The legalization of Italian documents applies to a wide category of certificates. The process can easily change based on the type of document, jurisdiction body and international agreements in force.
Do Italian documents need to be apostilled?
Before using an Italian document abroad, it is first necessary to verify its authenticity. These are the acts and documents from Italian Authorities that need legalization in order to be valid abroad:
- Registry Offices Certificates, such as:
- Legal and Judicial Acts.
- Education documents such as degrees or school certificates.
- Documents for the movement of vehicles, such as Driving licenses.
- Criminal Records Certificates.
Different types of legalization of Italian documents
Different types of legalization may be necessary, depending on the need and on the target destination country of the Italian document.
These types of legalization are:
- Sworn Translation;
- Apostille (have a look at our guide on the Apostille);
- Legalization, according to any special agreement between Italy and the destination country.
A sworn translation is a process that certifies the correspondence between an original document and a translated text. It is a common process to make Italian documents valid abroad.
For a successful sworn translation, the translator has to be registered as an expert witness with the court of jurisdiction, or registered with the Association of Surveyors and Experts of the relevant Chamber of Industry and Crafts (Associazione Periti ed Esperti della Camera di Commercio dell’Industria e dell’Artigianato competente).
Finally, the signatures of sworn translators must be legalized by the competent Italian consular authority by separate order, if the document will be used in a foreign country.
How to get an Apostille in Italy?
The apostille is a stamp that replaces the legalization process. It is an annotation, with a specific stamp, put on the original document. The apostille applies exclusively to those countries that ratified the Convention on the Abolition of the Legalization of Foreign Public Documents (The Hague Convention of October 5, 1961).
Each country part of the Agreement has a dedicated Authority that issues the apostille: citizens must go there to apply for the apostille.
To find out which authority in your country is responsible for affixing the apostille, go to the website of the Hague Conference on Private International Law. It is an inter-governmental organization based in The Hague that was founded in 1893. Later, it has evolved into a hub of international judicial and administrative cooperation in the field of private international law.
How do I legalize documents in Italy?
A legalization is required after translating documents for foreign countries. Legalizing a document entails validating the signature. The Prefecture (Prefettura) is generally responsible for legalization of Italian documents.
The Public Prosecutor’s Office of the district in which the notary or the judicial office to which the official or clerk belongs has jurisdiction over the acts of notaries, judicial officials, and court clerks.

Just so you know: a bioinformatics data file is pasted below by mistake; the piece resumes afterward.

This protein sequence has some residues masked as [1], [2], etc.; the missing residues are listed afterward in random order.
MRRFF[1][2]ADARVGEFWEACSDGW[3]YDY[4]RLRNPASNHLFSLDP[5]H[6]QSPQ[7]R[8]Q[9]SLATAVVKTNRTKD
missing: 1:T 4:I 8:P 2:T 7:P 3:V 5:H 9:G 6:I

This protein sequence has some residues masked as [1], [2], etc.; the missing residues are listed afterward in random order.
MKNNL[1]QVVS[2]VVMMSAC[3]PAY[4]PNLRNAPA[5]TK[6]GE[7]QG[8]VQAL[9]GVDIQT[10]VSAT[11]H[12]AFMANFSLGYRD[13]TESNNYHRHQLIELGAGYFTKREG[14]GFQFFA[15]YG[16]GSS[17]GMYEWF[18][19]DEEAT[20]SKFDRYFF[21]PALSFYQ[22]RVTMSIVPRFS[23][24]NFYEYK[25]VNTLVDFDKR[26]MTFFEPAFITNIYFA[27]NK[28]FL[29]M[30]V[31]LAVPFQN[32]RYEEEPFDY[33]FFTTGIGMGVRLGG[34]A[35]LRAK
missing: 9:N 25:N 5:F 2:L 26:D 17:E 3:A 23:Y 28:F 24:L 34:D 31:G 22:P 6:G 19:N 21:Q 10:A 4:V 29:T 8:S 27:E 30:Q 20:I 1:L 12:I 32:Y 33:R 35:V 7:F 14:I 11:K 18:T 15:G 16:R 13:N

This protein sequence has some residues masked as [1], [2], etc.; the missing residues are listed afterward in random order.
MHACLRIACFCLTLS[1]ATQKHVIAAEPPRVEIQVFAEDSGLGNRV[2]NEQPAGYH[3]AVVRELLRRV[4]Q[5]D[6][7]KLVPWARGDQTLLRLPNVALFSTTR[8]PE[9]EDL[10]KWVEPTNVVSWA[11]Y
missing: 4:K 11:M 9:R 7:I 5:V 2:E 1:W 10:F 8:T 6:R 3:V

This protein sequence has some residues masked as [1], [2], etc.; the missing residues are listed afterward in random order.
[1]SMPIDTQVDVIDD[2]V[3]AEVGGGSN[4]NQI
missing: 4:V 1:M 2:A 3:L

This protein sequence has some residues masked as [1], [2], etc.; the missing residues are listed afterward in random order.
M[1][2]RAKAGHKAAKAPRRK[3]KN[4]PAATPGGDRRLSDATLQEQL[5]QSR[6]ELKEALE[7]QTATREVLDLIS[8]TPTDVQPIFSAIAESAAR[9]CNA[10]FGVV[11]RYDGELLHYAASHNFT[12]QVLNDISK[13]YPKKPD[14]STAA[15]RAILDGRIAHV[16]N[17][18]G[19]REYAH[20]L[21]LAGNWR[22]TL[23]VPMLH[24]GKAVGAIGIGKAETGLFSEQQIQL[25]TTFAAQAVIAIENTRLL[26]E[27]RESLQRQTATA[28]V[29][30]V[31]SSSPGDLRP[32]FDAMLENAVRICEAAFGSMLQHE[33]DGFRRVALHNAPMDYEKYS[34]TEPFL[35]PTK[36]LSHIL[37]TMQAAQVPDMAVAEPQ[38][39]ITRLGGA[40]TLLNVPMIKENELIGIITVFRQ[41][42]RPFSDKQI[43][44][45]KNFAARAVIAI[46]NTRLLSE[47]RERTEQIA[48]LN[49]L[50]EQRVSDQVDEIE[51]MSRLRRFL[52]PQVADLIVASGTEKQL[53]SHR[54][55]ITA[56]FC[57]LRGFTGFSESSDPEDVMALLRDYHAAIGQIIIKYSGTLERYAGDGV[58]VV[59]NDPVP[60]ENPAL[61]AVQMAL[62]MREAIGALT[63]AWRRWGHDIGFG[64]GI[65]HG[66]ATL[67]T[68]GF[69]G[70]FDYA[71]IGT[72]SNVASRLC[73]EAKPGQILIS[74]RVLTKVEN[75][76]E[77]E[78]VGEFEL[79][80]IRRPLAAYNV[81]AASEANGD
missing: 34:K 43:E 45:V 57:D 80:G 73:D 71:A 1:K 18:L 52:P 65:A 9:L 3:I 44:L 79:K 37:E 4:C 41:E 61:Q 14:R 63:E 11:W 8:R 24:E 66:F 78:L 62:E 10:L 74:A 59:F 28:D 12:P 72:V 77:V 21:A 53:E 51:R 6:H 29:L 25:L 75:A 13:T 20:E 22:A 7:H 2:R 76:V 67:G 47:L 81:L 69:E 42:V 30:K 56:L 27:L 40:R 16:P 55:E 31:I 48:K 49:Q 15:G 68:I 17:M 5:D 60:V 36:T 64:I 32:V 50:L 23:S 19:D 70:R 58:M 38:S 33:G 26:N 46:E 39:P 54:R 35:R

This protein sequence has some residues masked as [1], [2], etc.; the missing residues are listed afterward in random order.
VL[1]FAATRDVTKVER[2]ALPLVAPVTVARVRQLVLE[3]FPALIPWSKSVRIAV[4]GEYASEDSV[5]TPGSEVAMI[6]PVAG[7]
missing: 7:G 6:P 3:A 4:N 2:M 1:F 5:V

Applicants who need to legalize Italian documents have 2 options:
- Send the document to legalize by mail to the Prefecture, along with an empty envelope with a stamp and the sender’s address (in order to send back the document);
- Make an appointment and visit the Prefecture in person to apply for the legalization.
When do I need to legalize documents in Italy?
These are the cases when you can apply to legalize documents in Italy:
- Italian citizens or foreigners who have to validate a foreign document in Italy,
- Italian citizens or foreigners who need to make an Italian document valid abroad,
- People who need to validate an Italian document released by a foreign consulate or embassy but on the Italian territory.
Learn more about how to legalize your foreign documents for Italy in our dedicated guide.
The Jurisdiction bodies: Where can I legalize documents in Italy?
In Italy, the legalization of documents is under the responsibility of the Ministry of Foreign Affairs. Depending on the office that issued the document, the Ministry delegated the legalization process to the Public Prosecutor’s Office at the Courts and the Prefectures.
Public Prosecutor’s Office at the Courts
It is responsible for legalizing acts already signed by Notaries, Chancellor’s office Functionaries and Sheriff-Officers.
It is responsible for legalizing documents signed by other Italian Authorities, such as Registry office Functionaries.
- Consular: after the legalizaton of Public Prosecutor’s Office at the Courts or Prefectures, documents have to be submitted to the Embassy/Consulate of the destination country to receive the final legalization
- Apostille: it is released by the competent jurisdiction body in Italy
- Other Legalization: due to special agreement between Italy and the destination country. It is necessary to verify what the agreement requires for a document to be valid in the destination country (i.e. multilingual certificate)
If you want to legalise or get apostille for your documents, take a look at our legalization and apostille services.